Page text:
The support of a touchscreen allows quick viewing of a page's mini version and zooms it onscreen (in accordance with predetermined values).
The main flavor is inside. For instance, you can opt not to see the page title, also the browser can save cookies and logins/passwords automatically and change page encoding.
When loading a page the browser shows a progress bar at the bottom that also features the total amount of data it has downloaded so far, so that should you return to that page it, most of its parts will be taken from the cache file.
In the bar you see the full size of the page, though some data are not taken into account by the carrier as it is taken from the local copy.
Moving around webpages is very easy with this browser, plus you can go for its zoom feature, but it's no dynamic, so you can only see pages at 50, 75, 100 or 125 percent of their real size, more importantly it will take the browser around 3-4 seconds to zoom in/out on a small page and just shy of 10 seconds to deal with a 400-600 Kb one. If there are any addresses or phones available you can add them into your phonebook or mail them. There is still no way you can check up addresses spotted in the web browser using the sixth edition's maps, but it will come along down the road.
The "View images" option doesn't work as we'd expect it to – on some pages the browser will display all images available and on the others it will omit a good portion of pictures. We haven't managed to find the source of this issue or any method behind this selectivity.
When downloading files the phone always checks their certificates and also shows estimated time and size. The bad thing, though, is that once it has finished downloading files it goes back to the main menu, instead of the page you were browsing before that.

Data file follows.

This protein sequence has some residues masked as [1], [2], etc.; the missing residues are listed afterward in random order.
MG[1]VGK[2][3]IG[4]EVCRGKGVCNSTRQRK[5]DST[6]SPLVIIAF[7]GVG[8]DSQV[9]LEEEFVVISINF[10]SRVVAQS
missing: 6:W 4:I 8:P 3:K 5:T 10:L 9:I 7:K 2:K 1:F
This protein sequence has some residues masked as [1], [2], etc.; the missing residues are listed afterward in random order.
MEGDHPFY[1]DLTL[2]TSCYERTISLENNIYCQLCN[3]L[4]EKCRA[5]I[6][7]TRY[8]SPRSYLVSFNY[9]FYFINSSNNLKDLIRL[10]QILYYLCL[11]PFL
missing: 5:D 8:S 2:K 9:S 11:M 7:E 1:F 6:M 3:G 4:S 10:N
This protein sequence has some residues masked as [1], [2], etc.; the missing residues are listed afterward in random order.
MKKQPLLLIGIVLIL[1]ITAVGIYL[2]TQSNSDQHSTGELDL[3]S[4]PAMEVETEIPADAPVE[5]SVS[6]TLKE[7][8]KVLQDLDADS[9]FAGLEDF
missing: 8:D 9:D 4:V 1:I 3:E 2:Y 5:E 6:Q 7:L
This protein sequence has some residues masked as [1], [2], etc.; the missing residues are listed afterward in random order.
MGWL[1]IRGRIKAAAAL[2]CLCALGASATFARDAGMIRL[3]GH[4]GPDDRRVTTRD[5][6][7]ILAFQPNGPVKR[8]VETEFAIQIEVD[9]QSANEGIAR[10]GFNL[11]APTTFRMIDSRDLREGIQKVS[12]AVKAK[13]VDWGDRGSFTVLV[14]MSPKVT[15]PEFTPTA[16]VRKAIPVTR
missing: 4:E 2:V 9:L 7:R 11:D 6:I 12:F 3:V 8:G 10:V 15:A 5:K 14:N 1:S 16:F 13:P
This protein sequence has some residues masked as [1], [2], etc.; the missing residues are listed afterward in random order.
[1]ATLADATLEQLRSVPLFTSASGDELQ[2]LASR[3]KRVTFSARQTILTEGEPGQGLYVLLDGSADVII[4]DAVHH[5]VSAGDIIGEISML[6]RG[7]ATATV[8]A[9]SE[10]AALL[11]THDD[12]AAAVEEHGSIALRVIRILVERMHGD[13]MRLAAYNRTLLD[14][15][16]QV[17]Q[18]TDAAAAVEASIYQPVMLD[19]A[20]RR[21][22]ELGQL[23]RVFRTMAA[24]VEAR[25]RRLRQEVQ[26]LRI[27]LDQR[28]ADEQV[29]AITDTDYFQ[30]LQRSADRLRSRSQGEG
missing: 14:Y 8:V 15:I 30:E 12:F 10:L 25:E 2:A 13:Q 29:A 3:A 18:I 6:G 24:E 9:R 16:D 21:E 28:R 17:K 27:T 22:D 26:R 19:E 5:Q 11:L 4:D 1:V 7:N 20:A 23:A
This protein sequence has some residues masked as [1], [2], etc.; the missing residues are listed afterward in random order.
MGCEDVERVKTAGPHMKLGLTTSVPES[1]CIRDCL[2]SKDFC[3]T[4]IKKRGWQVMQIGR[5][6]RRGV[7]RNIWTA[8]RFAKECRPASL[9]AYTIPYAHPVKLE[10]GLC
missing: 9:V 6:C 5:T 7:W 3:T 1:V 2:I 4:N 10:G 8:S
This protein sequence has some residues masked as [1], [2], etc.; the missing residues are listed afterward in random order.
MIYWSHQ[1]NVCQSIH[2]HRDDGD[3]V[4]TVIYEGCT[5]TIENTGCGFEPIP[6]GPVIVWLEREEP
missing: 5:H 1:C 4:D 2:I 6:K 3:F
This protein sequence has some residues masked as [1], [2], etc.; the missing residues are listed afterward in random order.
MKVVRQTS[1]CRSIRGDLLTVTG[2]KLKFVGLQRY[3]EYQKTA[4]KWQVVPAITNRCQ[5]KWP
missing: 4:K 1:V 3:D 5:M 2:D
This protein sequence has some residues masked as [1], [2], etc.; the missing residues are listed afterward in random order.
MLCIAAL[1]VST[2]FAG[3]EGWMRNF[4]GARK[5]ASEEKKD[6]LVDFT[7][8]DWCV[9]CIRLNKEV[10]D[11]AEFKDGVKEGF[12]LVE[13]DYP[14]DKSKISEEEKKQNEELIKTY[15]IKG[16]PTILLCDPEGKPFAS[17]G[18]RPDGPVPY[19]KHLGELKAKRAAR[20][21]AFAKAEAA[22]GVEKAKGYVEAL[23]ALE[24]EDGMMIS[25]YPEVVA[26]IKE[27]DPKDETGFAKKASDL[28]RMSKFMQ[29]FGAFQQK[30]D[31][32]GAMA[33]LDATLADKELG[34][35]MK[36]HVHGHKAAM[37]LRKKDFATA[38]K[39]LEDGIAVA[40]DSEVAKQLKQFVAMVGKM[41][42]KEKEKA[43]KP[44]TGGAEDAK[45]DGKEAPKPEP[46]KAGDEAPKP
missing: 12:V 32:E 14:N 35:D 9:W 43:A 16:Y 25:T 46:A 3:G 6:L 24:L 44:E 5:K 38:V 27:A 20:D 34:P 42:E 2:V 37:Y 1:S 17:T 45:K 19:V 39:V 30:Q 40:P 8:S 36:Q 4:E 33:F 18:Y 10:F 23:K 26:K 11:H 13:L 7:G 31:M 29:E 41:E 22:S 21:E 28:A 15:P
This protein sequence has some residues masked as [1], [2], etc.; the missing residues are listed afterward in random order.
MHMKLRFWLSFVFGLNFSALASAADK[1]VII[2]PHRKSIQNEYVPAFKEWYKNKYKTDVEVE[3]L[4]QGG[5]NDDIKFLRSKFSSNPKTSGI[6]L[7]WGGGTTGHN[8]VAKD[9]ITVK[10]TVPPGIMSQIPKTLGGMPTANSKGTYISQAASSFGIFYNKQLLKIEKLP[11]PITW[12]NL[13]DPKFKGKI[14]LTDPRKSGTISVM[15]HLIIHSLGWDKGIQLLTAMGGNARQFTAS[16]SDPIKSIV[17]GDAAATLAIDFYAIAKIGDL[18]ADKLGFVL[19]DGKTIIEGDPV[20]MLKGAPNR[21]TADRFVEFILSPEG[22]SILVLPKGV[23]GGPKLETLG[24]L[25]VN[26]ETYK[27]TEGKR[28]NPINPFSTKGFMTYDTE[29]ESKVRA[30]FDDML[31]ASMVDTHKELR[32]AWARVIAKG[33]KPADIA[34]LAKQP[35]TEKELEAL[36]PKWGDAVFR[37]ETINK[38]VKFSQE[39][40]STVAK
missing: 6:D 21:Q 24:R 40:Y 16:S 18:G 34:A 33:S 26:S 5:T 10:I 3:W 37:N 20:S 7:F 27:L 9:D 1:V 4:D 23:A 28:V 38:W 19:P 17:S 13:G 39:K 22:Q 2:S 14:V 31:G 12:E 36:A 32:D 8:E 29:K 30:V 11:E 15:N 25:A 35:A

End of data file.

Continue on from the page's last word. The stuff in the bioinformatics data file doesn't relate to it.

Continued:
The History menu in this browser is no bells and whistles – a couple of text links and that's about it. There is also a special section that allows downloading content from Nokia, but it's nothing special either.
Wrapping it all up, this browser allows for PC-esque web surfing experience, but it doesn't look like a clear winner – Opera Mini trumps it on my fronts and as of today offers a more powerful feature pack. So while this browser excels the one found in the fifth edition, it's not the ultimate solution. But on the other hand, it's a significant improvement over the previous versions with some really strong features – and make no mistake about that, more feats and abilities will come along shortly.
Work with social networks is carried out via Java app. It gives access to Twitter/Facebook, with other networks to follow. The client is not convenient enough as it shows too many entries, which it is not ready to handle.
By the time of FP1 launch maps were not ready to handle this type of screen and subsequently you cannot find them in the standard version.
Your handset running on the sixth edition will come with the OVI Suite software kit, which includes a whole range of applications that allow you to synchronize organizer data and phonebook with MS Outlook, Lotus, download tunes, logos, wallpapers and games.
The range of Type and Touch phones was being developed against tight deadlines, that is why FP1 has no standard Nokia options (voice dialing, maps and so on). Moreover, such features are mentioned in the description of phones, but in real life they are not to be found there. We could not expect to see multitasking here due to similar reasons.
Apart from multitasking, S40 FP1 (Touch&Type) is on par with standard S40 handsets and the majority of users will not see the difference, especially if they predominantly use SMS, calls and ignore additional features. If you need rich features look at a particular app. For example, the absence of maps during the launch is a definite downside. The same applies to the impossibility of installing alternative software (e.g., Google Maps).
If Nokia manages to develop a touchscreen version of S40 fast enough it can carve a small niche, but the rationale behind these devices is faulty. The lack of a virtual keypad makes such phones inconvenient to use. Only a handful of people are ready to pay money for this kind of hybrid devices.
Published 23 January 2011